Management's Workplace Lawyers

Supervisor's Comments Doom Summary Judgment for Employer in Age Discrimination Case

August 30, 2013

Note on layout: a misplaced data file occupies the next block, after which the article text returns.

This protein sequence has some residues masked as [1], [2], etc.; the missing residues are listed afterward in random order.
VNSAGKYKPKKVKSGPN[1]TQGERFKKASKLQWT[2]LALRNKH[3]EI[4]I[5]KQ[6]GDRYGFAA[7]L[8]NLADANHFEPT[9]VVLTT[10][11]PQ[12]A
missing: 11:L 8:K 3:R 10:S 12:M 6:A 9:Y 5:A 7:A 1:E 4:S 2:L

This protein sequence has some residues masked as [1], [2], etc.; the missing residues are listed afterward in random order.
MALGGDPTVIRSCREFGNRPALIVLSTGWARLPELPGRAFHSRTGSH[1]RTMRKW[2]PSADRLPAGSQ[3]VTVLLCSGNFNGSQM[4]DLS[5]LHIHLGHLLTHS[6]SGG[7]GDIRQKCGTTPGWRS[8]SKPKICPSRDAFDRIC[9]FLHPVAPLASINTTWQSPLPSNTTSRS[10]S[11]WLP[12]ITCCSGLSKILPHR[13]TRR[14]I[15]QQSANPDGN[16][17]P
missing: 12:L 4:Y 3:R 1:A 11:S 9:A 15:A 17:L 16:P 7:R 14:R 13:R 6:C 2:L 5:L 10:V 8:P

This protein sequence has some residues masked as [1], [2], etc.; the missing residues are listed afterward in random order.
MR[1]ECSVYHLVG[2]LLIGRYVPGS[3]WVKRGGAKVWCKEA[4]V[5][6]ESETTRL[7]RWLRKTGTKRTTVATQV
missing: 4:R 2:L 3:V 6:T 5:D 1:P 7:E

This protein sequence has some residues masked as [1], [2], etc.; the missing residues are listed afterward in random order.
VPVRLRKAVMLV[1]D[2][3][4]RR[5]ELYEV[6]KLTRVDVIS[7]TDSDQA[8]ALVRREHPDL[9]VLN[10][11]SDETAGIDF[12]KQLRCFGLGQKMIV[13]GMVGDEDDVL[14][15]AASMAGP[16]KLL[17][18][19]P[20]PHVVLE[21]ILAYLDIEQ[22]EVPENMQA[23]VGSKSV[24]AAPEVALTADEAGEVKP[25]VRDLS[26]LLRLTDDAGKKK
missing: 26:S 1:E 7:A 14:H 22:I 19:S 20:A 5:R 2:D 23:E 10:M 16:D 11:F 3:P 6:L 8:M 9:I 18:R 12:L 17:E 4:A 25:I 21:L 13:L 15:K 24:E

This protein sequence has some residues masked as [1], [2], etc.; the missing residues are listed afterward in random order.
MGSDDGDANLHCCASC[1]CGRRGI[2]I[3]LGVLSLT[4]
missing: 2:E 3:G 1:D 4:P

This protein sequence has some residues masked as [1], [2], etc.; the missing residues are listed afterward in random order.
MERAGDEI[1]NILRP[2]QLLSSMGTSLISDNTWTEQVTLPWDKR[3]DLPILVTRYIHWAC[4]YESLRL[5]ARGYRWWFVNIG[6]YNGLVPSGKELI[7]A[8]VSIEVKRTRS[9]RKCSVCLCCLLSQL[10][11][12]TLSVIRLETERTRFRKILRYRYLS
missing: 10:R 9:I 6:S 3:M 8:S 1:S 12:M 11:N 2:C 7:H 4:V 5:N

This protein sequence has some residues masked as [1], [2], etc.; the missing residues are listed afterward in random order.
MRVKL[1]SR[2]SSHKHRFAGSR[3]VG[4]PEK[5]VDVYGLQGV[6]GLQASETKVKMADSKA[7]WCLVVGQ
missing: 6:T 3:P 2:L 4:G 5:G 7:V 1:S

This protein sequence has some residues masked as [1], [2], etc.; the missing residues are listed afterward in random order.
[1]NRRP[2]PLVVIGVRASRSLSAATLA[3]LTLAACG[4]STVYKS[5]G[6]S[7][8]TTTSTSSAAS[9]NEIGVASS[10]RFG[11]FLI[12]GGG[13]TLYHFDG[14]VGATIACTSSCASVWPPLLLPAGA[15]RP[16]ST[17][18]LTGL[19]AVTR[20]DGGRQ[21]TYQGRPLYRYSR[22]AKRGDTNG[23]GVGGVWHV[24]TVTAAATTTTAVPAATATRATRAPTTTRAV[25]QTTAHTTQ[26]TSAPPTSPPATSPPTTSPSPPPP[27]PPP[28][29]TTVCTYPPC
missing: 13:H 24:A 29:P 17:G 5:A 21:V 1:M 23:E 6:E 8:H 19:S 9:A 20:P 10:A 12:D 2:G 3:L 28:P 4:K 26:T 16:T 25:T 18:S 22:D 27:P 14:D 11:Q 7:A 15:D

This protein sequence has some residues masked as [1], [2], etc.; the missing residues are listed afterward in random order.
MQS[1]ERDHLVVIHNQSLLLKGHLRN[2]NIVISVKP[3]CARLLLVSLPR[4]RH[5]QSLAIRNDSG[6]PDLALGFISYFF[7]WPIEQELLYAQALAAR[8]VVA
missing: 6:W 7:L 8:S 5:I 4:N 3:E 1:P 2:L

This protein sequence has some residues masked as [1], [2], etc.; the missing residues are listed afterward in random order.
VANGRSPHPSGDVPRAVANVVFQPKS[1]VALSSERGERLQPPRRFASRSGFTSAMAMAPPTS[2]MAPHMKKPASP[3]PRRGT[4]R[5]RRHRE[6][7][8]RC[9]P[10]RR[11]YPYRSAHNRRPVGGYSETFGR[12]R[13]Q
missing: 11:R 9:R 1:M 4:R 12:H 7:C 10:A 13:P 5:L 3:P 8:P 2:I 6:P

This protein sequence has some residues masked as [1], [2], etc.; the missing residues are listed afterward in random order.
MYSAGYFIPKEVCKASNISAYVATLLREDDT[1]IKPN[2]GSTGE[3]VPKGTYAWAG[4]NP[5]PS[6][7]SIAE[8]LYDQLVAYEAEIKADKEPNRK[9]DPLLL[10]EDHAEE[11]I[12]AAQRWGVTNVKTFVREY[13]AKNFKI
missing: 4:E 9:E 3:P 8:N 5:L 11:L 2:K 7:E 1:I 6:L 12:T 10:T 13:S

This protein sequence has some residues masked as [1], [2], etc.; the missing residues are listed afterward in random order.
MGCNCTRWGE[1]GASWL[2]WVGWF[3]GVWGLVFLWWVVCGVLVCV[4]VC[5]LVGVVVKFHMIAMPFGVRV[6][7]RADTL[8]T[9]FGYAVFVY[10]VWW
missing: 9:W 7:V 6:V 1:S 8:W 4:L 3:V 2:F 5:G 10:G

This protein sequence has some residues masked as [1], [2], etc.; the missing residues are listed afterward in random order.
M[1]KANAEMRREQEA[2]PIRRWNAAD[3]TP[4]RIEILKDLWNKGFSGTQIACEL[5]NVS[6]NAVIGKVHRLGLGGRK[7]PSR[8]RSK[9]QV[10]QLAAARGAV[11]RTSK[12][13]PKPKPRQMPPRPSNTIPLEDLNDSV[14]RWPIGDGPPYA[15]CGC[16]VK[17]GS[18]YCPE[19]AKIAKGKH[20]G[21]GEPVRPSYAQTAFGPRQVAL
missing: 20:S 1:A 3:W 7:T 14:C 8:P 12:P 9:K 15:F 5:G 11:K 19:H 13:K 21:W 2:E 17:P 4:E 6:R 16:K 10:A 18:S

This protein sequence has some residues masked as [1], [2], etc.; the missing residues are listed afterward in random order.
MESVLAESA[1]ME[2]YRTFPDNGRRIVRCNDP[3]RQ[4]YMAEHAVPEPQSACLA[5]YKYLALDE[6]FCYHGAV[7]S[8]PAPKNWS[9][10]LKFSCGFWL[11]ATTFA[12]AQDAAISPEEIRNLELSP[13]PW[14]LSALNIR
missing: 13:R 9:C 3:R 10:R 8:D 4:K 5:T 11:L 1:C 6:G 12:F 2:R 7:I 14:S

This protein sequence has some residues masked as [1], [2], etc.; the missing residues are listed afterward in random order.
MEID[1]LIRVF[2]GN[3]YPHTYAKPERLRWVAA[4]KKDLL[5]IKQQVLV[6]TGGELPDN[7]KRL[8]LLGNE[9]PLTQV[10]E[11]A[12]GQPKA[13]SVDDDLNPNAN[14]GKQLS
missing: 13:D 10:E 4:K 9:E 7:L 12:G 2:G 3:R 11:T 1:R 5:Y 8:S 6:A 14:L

In a case that illustrates how a supervisor’s ill-advised comments can result in liability for age discrimination; the U.S. Court of Appeals for the Sixth Circuit recently revived an age discrimination case by an employee who had been laid off in a reduction in force.  In Sharp v. Aker Plant Services Group, Inc., the plaintiff alleged age discrimination in his selection for a reduction in force while a younger employee, whom he had trained, was retained. The supervisor allegedly told the plaintiff that the company had a succession plan “where you bring in younger people, train them, so that when the older people leave, that you’ll have younger people.”  The employee also had a tape recording in which the supervisor was heard saying: “we’re all of the same age and we’re all going to retire and I had the opportunity to bring the next generation in, so that’s what we decided to do.”  The lower court dismissed the case, holding that the supervisor’s comments expressed only a concern for maximizing the return on training costs by retaining employees who would stay with the company longer.  On appeal, however, the Sixth Circuit disagreed, stating that the supervisor’s comments could be considered direct evidence of age bias, and that the supervisor’s comments showed that the employer’s asserted business concern – i.e., potential longevity with the company – was nothing more than a proxy for age.  Another factor that the court stated was indicative of pretext was the fact that, despite stating that the younger employee was a better performer, the supervisor wrote a letter of recommendation stating that the plaintiff performed all of his duties at a high level.  Thus, the supervisor’s ill-advised statements and his action in writing a letter of recommendation created a fact issue as to whether the employee’s age played into the termination decision.